Call it the little school desk that can.
At 57 pounds, the desk in question is light enough for two students to carry and move around the classroom. At $35 per student, it's affordable enough for many school districts to buy in bulk. And oh yes, tests have shown it can survive a crushing weight of 1,000 kilograms (2,200 pounds) or more.
In other words, this desk can withstand an earthquake — and potentially save students' lives in the process
Building an earthquake-resistant desk was the brainstorm of Arthur Brutter, who came up with the idea in 2010 for his senior project at Bezalel Academy of Arts and Design in Jerusalem. After graduation, he continued to work on the desk with his professor of industrial design, Ido Bruno.
The reasoning behind the desk's usefulness goes like this. The general advice for students in the event of an earthquake is to duck under their desks. But if the furniture isn't sturdy, "duck and cover" won't necessarily help, Bruno points out.
From the start, "we were thinking how this could help in a country with problematic buildings — that is, one- or two-story buildings that were not built to hold out in an earthquake," Bruno says. Such structures are especially prevalent in older cities and across less wealthy countries along earthquake rifts and fault lines, such as Jordan, Turkey, India and Nepal. Indeed, an estimated 5,000 schools were destroyed in Nepal's back-to-back earthquakes.
The desk is made of wood and steel tubes. So how can it absorb up to a ton of impact, as tested by the engineering department of Italy's University of Padua in 2012? The steel creates a framework that can absorb and spread the impact, Bruno says.
Now it may be used in an actual earthquake zone.
About two months ago, Bruno met Brian Tucker, the founder and president of GeoHazards International, a nonprofit that helps developing countries prepare for natural disasters. Bruno, Brutter and Tucker are working on a proposal to bring the desk to schools in earthquake-prone Bhutan. Part of the plan would include training workers to manufacture the desk there — which could help the economy.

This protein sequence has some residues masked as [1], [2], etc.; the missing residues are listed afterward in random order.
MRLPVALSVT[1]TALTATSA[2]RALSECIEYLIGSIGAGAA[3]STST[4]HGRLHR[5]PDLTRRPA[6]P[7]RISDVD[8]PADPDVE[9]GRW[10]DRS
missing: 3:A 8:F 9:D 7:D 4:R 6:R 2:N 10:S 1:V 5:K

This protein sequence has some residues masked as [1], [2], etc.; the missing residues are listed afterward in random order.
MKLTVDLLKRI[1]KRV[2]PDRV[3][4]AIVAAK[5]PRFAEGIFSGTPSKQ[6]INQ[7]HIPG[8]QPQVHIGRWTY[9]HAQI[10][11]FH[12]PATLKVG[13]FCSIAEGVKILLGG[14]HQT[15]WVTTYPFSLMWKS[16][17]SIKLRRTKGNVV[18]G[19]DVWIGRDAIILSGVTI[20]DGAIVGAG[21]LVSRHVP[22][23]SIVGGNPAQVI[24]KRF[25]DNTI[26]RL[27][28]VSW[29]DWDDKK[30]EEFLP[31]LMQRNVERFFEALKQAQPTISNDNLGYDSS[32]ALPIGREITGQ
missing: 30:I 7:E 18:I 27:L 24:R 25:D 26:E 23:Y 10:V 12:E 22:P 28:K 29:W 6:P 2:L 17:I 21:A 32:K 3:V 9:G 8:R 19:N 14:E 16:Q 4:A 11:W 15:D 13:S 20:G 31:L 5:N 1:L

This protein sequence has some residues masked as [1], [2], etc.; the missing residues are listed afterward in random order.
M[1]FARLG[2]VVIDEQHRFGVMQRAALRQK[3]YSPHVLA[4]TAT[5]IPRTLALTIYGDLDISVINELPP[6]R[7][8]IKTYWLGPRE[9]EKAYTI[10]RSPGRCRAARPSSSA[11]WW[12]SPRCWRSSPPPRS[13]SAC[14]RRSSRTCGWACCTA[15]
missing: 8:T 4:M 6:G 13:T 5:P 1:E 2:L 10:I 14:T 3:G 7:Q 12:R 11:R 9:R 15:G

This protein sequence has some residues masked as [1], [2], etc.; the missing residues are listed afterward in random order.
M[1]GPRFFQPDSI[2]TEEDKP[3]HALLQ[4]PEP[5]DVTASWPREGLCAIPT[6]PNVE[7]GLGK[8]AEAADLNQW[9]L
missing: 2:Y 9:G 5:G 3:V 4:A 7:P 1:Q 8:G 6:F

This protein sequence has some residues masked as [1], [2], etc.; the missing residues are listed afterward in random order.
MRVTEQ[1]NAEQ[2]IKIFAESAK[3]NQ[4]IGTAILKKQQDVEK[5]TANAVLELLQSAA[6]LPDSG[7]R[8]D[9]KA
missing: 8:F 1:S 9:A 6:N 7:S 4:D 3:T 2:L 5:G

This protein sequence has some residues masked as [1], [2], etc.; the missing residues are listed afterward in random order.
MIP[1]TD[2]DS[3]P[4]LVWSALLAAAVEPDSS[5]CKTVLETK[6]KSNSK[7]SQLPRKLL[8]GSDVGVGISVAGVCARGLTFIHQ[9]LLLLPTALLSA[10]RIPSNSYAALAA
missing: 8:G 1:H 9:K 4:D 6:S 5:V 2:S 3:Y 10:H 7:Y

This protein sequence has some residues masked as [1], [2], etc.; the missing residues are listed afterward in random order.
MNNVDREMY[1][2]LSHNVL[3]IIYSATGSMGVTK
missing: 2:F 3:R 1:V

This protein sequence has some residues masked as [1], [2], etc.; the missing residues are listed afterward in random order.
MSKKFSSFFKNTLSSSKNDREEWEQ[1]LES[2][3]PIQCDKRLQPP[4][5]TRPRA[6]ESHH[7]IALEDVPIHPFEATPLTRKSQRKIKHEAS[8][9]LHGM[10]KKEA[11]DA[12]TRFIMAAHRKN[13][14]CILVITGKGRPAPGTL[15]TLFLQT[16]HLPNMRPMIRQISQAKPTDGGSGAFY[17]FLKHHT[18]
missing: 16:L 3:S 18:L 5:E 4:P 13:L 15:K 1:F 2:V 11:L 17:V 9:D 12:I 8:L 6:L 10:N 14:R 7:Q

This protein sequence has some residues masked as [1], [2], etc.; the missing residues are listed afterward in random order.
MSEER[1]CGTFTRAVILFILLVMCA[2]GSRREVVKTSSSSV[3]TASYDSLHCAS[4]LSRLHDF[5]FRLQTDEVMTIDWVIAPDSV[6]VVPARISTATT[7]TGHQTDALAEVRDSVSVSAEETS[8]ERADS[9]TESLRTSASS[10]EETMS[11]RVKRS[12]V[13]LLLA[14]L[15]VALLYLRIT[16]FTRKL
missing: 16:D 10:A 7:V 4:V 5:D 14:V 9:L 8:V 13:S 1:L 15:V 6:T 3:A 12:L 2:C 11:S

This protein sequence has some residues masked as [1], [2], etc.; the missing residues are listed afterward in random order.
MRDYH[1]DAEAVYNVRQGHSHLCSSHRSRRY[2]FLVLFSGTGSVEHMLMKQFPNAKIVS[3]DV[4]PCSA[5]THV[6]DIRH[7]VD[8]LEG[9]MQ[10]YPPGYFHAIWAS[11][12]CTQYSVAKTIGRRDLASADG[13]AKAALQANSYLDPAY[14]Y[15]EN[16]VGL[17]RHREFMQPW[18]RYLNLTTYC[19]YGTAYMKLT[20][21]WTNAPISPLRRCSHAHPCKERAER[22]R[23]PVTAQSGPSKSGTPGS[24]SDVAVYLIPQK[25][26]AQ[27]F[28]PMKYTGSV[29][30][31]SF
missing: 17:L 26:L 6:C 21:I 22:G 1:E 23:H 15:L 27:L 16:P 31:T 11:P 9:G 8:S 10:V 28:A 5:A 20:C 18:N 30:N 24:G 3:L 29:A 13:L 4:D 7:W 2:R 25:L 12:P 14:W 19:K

Other earthquake-resistant desks are already on the market. But they tend to be reinforced with thick steel plates, making them too heavy for students to carry. And they often carry a hefty price tag to match.
By contrast, Bruno says what he and Brutter designed is more affordable for poor countries or municipalities, especially when you compare it to other earthquake solutions, such as building a new school or strengthening the existing structure. "That would cost anywhere from seven to 14 times as much as buying the tables," Bruno says.
Not everyone is enthusiastic about the desk. "The idea of stronger desks to protect students in earthquake-prone areas is no substitute for assuring that school buildings themselves will not collapse," says Marla Petal, a senior adviser for disaster risk reduction for Save the Children. "The only effective way to ensure the safety of children is to build or retrofit school buildings to well-established standards of earthquake safety."
In principle, Brian Tucker of GeoHazards agrees with Petal: "The long term solution is to build or retrofit schools in accordance with modern building codes," he writes in an email. But the desk, he explains, is a cost-effective alternative for the short term.
According to Tucker's estimates, it would cost approximately $1,500 per student to build an earthquake-resistant school, as opposed to approximately $35 per student for each desk (with each $70 desk accommodating two students). From his point of view, "the 'earthquake-strong' desks gives cash-strapped policy makers and international development agencies more options to choose from."
Even in earthquake-safe buildings, objects often fall from above, Bruno adds. This desk could protect students and reduce or prevent injury.
But even a simple desk isn't easy to produce. To become reality, the proposal will require coordination among many different sectors, Bruno says, including Bhutan's Ministry of Education, potential manufacturers in Bhutan, the nonprofit GeoHazards, the Israeli company that owns the license to the desk and perhaps additional funders to support the project. Meanwhile, Bhutan is expected to have a large earthquake in the next few years.
You won’t find a paywall here. Come as often as you like — we’re not counting. You’ve found a like-minded tribe that cherishes what a free press stands for. If you can spend another couple of minutes making a pledge of as little as $5, you’ll feel like a superhero defending democracy for less than the cost of a month of Netflix.